Several medicinal applications of Alocasia have been reported for South-East Asia. Boiled stems of A. macrorrhizos are used as a laxative, chopped-up roots and leaves as a rubefacient, and juice from the petiole against a cough. The plants are applied for stimulating the skin, e.g. in cases of fever and to remove blotches. The rhizome is sometimes used as a poultice to treat furuncles. The pounded stems are applied as a paste to snakebites and scorpion stings. Alocasia fornicata (Roxb.) Schott is important as food and ethno-medicine in Asia and Africa since time immemorial. In India, many people have been using rhizome paste to treat wounds, cure heel cracks and kill worms in domestic animals. A number of chemicals could be isolated from this species. The antioxidant properties of the edible parts of different plants have already been established [5]. There is growing industrial interest towards the production of herbal antioxidants that can be supplemented in medicine, cosmetics, and nutraceuticals in the modern world.

The tissues of Alocasia contain calcium oxalate crystals, which produce irritation of the skin and inflammations of the oral cavity and mucous membranes. Sapotoxin is also present, and the toxic effects include gastroenteritis and paralysis of the nerve centres. Hydrocyanic acid is often present. The poisonous substances can be removed by repeated cooking, but the rhizomes and bases of petioles of A. macrorrhizos which are sometimes used for food usually contain few poisonous substances. A lectin has been isolated from the rhizome of A. macrorrhizos, which showed potent mitogenic activity on human peripheral blood lymphocytes in the [3H]-thymidine uptake assay. It was a T-cell mitogen and did not induce any appreciable DNA synthesis in B-enriched lymphocytes. This species also contains a protein which inhibits both the enzymes trypsin and chymotrypsin. The seed extract showed antifungal activity. There is also a report on HIV-1 protease inhibitory activity [6].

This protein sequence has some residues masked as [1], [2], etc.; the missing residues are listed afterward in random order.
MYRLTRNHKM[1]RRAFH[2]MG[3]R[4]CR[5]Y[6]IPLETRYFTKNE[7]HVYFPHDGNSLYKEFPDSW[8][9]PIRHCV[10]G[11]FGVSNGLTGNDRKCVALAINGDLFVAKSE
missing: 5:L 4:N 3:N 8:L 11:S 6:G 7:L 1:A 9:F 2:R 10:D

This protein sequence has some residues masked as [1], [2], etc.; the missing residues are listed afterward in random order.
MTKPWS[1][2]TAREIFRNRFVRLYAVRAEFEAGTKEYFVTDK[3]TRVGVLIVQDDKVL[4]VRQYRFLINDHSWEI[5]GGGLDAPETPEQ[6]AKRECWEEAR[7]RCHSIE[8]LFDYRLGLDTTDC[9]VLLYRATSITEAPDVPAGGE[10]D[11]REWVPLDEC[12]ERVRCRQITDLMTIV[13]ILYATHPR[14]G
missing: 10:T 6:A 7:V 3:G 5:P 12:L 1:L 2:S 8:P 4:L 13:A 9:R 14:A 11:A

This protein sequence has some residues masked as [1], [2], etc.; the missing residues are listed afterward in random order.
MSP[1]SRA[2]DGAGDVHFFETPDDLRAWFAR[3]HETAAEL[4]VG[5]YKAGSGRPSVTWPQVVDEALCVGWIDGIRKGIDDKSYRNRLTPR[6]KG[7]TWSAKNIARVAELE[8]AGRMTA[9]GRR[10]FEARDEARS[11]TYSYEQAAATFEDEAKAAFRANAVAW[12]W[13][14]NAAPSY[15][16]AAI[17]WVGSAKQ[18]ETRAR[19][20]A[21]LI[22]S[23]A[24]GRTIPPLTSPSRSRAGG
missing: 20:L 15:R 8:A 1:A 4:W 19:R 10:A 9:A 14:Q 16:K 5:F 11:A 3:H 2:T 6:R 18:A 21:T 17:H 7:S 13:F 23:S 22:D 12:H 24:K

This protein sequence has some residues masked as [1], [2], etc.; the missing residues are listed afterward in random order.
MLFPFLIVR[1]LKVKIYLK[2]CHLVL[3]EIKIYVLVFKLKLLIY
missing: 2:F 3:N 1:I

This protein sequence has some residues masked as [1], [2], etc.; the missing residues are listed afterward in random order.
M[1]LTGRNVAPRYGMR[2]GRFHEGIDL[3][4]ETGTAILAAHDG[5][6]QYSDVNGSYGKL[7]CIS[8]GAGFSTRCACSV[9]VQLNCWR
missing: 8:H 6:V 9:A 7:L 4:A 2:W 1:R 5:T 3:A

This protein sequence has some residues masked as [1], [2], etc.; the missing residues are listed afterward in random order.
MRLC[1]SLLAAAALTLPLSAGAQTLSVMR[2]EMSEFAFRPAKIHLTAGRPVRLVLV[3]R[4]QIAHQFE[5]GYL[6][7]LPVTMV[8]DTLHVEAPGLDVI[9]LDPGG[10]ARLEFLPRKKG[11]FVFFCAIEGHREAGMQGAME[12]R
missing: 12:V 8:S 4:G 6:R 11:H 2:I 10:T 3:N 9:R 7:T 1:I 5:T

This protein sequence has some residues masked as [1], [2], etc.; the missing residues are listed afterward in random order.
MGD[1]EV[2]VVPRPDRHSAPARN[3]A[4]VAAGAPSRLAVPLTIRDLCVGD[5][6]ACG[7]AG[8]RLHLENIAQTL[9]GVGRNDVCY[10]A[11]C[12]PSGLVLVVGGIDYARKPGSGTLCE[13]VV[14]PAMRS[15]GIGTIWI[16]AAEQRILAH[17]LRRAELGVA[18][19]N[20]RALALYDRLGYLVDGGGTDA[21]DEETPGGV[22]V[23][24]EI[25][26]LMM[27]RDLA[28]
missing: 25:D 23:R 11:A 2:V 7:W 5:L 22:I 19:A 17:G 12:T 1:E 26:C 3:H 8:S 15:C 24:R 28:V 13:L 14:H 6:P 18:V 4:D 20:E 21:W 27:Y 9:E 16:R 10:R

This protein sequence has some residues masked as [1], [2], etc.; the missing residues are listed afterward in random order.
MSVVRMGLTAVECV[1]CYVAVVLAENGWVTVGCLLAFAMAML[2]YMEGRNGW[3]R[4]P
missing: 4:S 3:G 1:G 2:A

Alocasia is a plant of great economic value. Experimentally antimicrobial, antifungal, antioxidant, hepatoprotective, anti-diarrheal, anti-protozoal, anticancer properties have been found in many species of Alocasia. As such it needs conservation and detailed chromosome studies would aid in creating germplasm [7].

Hence, the present study has been undertaken:


To conduct karyomorphological studies in three species of Alocasia (Schott) G.Don:

o   Alocasia macrorrhizos (L.) G.Don

o   Alocasia fornicate (Roxb.) Schott

o   Alocasia longiloba Miq.